Similarly sized thoracic, lumbar, sacral, and caudal vertebrae imply that it moved in an anguilliform fashion, but predominantly in the vertical plane. Paleontologist Philip D. Gingerich theorized that Basilosaurus may also have moved in a very odd, horizontal anguilliform fashion to some degree, something completely unknown in modern cetaceans. The vertebrae appear to have been hollow, and likely also fluid-filled; this would imply that Basilosaurus typically functioned in only two dimensions at the ocean surface, compared with the three-dimensional habits of most other cetaceans. Judging from the relatively weak axial musculature and the thick bones in the limbs, Basilosaurus is not believed to have been capable of sustained swimming or deep diving, or terrestrial locomotion.[15]



B. isis jaw muscles

The cheek teeth of Basilosaurus retain a complex morphology and functional occlusion. Heavy wear on the teeth reveals that food was first chewed then swallowed.[8] Scientists were able to estimate the bite force of Basilosaurus by analyzing the scarred skull bones of another species of prehistoric whale, Dorudon, and concluded they could bite with a force of 3,600 pounds per square inch (25,000 kPa).[16]

Analyses of the stomach contents of B. cetoides has shown that this species fed exclusively on fish and sharks, while bite marks on the skulls of juvenile Dorudon have been matched with the dentition of B. isis, suggesting a dietary difference between the two species, similar to that found in different populations of modern killer whales.[17] It was probably an active predator rather than a scavenger;[18] the discovery of juvenile Dorudon at Wadi Al Hitan bearing distinctive bite marks on their skulls indicates that B. isis would have aimed for the skulls of its victims to kill its prey, then subsequently tore its meals apart, based on the disarticulated remains of the Dorudon skeletons. The finding further cements theories that B. isis was an apex predator that may have hunted newborn and juvenile Dorudon at Wadi Al Hitan when mothers of the latter came to give birth.[19] The stomach contents of an elderly male includes the fish Pycnodus mokattamensis.[20]


Gidley 1913 Basilosaurus cranium-neck reconstruction

Basilosaurus fossil record seems to end at about 33–35 mya.[21] Basilosaurus extinction coincides with the Eocene–Oligocene extinction event which happened 33.9 mya.[22] This extinction saw the death of all of basilosaurus group, the Archaeoceti, and has been attributed to a few factors including volcanic activity, meteor impacts and a sudden change in climate, the latter of which might have caused changes in the ocean by disrupting oceanic circulation.[23][24][25] Basilosaurus went extinct leaving no relatives.

Taxonomic history[edit]


Caudal vertebra from Owen 1839

The two species of Basilosaurus are B. cetoides, whose remains were discovered in the United States, and B. isis, which was discovered in Egypt. B. cetoides is the type species for the genus.[26][27] During the early 19th century, B. cetoides fossils were so common (and sufficiently large) that they were regularly used as furniture in the American South.[28] Vertebrae were sent to the American Philosophical Society by a Judge Bry of Arkansas and Judge John Creagh of Clarke County, Alabama. Both fossils ended up in the hands of the anatomist Richard Harlan, who requested more examples from Creagh;[29][30] the first bones were unearthed when rain caused a hillside full of sea shells to slide. The bones were lying in a curved line "measuring upwards of four hundred feet in length, with intervals which were vacant." Many of these bones were used as andirons and destroyed; Bry saved the bones he could find, but was convinced more bones were still to be found on the location. Bry speculated that the bones must have belonged to a "sea monster" and supplied "a piece having the appearance of a tooth" to help determine which kind.[31]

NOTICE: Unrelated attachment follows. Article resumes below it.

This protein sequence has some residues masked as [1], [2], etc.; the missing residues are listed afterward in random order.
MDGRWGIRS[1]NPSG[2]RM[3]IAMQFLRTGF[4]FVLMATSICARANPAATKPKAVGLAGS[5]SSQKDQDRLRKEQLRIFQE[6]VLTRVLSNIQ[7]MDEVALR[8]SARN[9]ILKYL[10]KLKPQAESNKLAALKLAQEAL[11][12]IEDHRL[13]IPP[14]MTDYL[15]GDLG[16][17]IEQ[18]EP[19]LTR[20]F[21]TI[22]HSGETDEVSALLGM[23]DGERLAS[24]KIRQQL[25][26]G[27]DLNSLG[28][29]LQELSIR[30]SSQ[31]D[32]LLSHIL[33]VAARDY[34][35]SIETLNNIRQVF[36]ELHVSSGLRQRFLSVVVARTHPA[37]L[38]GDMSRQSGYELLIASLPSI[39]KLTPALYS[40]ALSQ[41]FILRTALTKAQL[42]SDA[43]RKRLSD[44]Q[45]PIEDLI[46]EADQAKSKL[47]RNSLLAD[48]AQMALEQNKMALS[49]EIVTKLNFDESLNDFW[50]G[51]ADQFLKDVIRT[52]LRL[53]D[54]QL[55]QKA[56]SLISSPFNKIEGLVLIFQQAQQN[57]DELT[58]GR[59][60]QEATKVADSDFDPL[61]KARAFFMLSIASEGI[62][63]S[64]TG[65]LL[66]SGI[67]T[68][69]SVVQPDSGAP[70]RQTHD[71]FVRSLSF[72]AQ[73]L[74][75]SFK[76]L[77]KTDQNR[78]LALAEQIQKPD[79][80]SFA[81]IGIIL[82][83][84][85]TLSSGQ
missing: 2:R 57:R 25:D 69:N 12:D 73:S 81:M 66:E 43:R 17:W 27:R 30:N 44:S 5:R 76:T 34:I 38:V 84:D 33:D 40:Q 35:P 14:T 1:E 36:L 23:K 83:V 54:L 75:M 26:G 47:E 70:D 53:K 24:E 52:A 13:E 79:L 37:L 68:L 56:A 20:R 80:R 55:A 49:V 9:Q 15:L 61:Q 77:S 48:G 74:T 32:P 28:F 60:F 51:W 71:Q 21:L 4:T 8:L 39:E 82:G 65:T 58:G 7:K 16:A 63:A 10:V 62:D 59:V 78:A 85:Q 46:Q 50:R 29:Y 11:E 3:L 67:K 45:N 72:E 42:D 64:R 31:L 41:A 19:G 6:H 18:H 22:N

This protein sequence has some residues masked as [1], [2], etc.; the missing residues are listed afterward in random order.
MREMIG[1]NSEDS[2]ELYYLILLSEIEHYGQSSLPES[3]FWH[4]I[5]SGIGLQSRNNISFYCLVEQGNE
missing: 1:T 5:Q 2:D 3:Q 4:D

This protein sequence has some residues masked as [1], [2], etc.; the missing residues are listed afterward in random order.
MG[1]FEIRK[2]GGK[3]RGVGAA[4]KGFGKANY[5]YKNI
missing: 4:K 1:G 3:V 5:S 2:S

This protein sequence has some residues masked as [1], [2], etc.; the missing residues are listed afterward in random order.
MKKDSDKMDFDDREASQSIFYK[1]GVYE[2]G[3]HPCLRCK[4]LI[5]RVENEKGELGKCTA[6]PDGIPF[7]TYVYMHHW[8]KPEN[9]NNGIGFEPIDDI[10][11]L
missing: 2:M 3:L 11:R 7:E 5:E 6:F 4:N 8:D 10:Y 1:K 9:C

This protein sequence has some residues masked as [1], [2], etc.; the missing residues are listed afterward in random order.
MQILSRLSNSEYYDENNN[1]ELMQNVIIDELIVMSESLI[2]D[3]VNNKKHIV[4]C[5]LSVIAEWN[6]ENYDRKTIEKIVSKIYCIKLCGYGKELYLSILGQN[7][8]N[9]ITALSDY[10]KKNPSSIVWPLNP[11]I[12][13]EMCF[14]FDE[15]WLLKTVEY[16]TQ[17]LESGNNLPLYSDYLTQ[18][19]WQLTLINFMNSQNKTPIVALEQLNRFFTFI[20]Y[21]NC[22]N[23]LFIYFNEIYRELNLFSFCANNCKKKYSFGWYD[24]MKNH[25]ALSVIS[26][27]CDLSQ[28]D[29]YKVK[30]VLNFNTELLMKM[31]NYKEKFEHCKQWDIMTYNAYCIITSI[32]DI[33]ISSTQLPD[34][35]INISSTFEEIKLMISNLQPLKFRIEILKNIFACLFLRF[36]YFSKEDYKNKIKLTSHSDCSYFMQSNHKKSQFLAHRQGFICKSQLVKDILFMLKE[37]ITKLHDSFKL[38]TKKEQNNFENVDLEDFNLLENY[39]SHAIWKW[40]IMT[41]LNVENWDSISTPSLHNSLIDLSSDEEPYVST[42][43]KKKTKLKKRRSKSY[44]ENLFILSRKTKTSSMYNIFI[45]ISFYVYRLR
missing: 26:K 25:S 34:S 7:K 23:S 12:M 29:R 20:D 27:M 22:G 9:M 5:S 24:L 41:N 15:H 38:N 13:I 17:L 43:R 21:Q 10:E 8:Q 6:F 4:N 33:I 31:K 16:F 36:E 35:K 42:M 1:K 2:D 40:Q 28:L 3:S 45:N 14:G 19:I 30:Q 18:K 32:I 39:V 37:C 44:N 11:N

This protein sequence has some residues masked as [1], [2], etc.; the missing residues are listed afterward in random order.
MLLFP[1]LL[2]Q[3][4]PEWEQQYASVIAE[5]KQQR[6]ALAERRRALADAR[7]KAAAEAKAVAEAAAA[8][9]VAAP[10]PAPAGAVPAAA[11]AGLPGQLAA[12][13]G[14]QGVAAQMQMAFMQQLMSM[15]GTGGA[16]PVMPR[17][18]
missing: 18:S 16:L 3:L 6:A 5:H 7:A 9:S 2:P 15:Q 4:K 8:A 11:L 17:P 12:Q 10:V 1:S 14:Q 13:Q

Harlan identified the tooth as a wedge-shaped shell and instead focused on "a vertebra of enormous dimensions" which he assumed belonged to the order "Enalio-Sauri of Conybeare", "found only in the sub-cretaceous series."[32] He noted that some parts of the vertebra were similar to those of Plesiosaurus, but that they were completely different in proportions. Comparing his vertebra to those of large dinosaurs such as Megalosaurus and Iguanodon, Harlan concluded that his specimen was considerably larger—he estimated the animal to have been no less than 80–100 ft (24–30 m) long—and therefore suggested the name Basilosaurus, meaning "king lizard".[33]

Harlan brought his assembled specimens (including fragments of jaw and teeth, humerus, and rib fragments) to the UK where he presented them to anatomist Richard Owen. Owen concluded that the molar teeth were two-rooted, a dental morphology unknown in fishes and reptiles, and more complex and varied than in any known reptile, and therefore that the specimen must be a mammal. Owen correctly associated the teeth with cetaceans, but he thought it was an herbivorous animal, similar to sirenians.[34] Consequently, Owen proposed renaming the find Zeuglodon cetoides ("whale-like yoke teeth" in reference to the double-rooted teeth) and Harlan agreed.[35]